Over the past several years, in examples like the Charlie Hebdo killings in Paris, there has been no shortage of righteous indignation in this country by people who are quick to champion those who satirize or condemn the views and religion of Islamists in places like France and Denmark. But most of these same people seem to forget that if these people had made an attempt to publish the same satire in almost any prominent American university publication or campus newspaper, it would have immediately been brought down under accusations of hate speech by administrators, faculty, and students. The dirty little secret fact is that the citadel of intolerance of free speech is in the upper reaches of higher education in America. And this extends most prominently to the shouting down or forced “disinvitation” of campus speakers who are not acceptable to the leftist point of view.
To be fair, there is a fine line here between standards of civility and respect for all views and the maintenance of proper decorum and order. But finely tuned legalistic guidelines that turn out to be codes attempting to define hate speech are nothing more than lightly veiled and often ham-handed censorship of speech, and this approach is doing more harm than good.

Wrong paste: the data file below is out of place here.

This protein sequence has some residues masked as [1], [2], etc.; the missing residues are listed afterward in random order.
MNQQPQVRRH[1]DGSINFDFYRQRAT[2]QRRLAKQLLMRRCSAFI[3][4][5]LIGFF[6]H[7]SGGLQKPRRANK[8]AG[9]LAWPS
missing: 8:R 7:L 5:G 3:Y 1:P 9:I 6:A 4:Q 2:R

So it is refreshing to note that in 2015 the University of Chicago released its “Report of the Committee on Freedom of Expression” drafted by a group of professors led by law professor Geoffrey Stone appointed by the University’s President and Provost. Here is an excerpt:
The University’s fundamental commitment is to the principle that debate or deliberation may not be suppressed because the ideas put forth are thought by some or even by most members of the University community to be offensive, unwise, immoral or wrong-headed. It is for the individual members of the University community, not for the University as an institution, to make those judgments for themselves, and to act on those judgments, not by seeking to suppress speech, but by openly and vigorously contesting the ideas that they oppose……………..To this end, the University has a solemn responsibility not only to promote a lively and fearless freedom of debate and deliberation, but also to protect that freedom when others attempt to restrict it.
Good for Chicago in their leadership. And good for the American Council of Trustees and Alumni (ACTA), which has now followed up on Chicago’s leadership by conducting a nationwide campaign among university trustees and alumni to have this resolution adopted broadly throughout the higher education community. Let’s hope that this resolution will be widely adopted and strictly enforced. As for accountability for those institutions whose leaders don’t adhere to these principles, particularly those that are public, how about denying federal and state funding to those who restrict freedom of speech through “speech codes” and other obstructions to free exchange?